Ethiopia’s state-appointed human rights commission said on 1 January that security forces killed at least 76 people and wounded nearly 200 during violent unrest in June and July that followed the killing of a popular singer.
The commission also detailed brutality by civilians involved in the clashes, saying some attackers beheaded and tortured people after dragging them from their homes and using ethnic slurs.
The “widespread and systematic attack” on civilians by attackers constituted crimes against humanity, the commission said.
Its report on the violence, some of the worst in Ethiopia since Prime Minister Abiy Ahmed took office in 2018, said a total of 123 people were killed and at least 500 injured.
Abiy’s spokeswoman did not immediately respond to a request for comment on the report.
Ethnic violence has surged in many parts of Ethiopia, Africa’s second-most populous nation, since Abiy took office and lifted the lid on long-repressed tensions between more than 80 ethnic groups. Abiy has urged national unity, but powerful ethnic-based movements are opposed to this.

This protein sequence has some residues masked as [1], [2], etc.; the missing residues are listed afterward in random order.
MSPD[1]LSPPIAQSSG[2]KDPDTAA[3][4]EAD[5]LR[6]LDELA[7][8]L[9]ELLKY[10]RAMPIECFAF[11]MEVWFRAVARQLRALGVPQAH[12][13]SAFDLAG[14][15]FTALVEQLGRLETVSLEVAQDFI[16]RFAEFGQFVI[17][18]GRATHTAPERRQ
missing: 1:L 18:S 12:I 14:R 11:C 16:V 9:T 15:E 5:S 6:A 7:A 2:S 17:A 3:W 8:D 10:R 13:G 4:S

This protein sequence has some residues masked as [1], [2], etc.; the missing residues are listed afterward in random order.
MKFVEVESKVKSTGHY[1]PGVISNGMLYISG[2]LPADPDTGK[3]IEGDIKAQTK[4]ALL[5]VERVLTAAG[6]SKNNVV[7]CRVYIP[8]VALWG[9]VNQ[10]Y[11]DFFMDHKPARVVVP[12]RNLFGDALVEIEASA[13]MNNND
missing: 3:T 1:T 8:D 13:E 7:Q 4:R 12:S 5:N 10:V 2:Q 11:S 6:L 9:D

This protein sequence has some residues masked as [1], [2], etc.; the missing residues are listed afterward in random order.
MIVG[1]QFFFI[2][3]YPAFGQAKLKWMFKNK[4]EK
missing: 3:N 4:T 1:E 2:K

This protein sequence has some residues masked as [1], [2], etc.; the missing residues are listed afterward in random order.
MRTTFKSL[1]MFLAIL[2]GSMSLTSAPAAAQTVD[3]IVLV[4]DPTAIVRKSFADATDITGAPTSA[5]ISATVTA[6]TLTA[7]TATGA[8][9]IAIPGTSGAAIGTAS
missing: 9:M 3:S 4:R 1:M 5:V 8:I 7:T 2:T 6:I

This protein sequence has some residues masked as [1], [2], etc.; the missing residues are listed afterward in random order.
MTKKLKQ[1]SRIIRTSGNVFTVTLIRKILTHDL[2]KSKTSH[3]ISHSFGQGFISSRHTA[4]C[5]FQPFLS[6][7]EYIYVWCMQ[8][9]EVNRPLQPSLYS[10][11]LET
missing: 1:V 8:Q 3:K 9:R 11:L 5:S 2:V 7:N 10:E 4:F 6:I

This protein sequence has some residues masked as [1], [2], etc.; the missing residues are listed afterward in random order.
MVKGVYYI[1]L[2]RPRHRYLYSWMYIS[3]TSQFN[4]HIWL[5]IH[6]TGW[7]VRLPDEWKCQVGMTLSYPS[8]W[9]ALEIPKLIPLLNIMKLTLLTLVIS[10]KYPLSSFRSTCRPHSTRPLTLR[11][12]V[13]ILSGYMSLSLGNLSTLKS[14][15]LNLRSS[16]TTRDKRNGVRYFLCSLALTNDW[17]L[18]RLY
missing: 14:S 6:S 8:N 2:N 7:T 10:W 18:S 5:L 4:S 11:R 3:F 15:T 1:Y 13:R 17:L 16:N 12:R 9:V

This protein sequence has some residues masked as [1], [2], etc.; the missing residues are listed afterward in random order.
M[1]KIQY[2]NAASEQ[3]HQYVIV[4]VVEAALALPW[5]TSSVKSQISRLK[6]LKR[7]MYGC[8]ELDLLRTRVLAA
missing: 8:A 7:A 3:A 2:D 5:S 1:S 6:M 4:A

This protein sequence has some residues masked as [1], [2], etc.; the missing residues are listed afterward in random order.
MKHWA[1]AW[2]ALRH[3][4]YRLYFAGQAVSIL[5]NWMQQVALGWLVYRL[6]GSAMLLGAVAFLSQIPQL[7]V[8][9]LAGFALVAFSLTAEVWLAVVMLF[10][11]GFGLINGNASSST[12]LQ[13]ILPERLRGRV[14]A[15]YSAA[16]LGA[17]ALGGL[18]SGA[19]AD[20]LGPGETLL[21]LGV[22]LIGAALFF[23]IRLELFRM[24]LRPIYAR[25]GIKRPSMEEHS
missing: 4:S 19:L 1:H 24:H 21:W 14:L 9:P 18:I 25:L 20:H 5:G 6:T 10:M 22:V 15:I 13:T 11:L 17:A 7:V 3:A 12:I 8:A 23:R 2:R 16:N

The summer violence began amid protests triggered by the killing of Haacaaluu Hundeessaa, a popular singer from the Oromo ethnic group, the country’s largest. Oromos, including Haacaaluu himself, were a strong force in the anti-government protests that piled pressure on the former ruling coalition and eventually led to Abiy being selected as premier in 2018.
The street protests after the singer’s death spread from the capital Addis Ababa to the surrounding Oromiya region.
The commission’s report found that attackers “moving in groups and armed with knives, stones, flammables, electric cables, sticks, axes and machetes; beat, injured and killed people in a gruesome manner, including through torture and beheading.”
In October, Ethiopia’s attorney general charged four suspects with terrorism in connection with the killing of the singer.
The rights commission the proportionality of the force employed in some parts of the response by security forces to the unrest was “highly questionable”.
The violence in June and July was not related to a conflict since November between federal forces and a rebellious force in the northern Tigray region that is believed to have killed thousands and displaced around 950 000 people.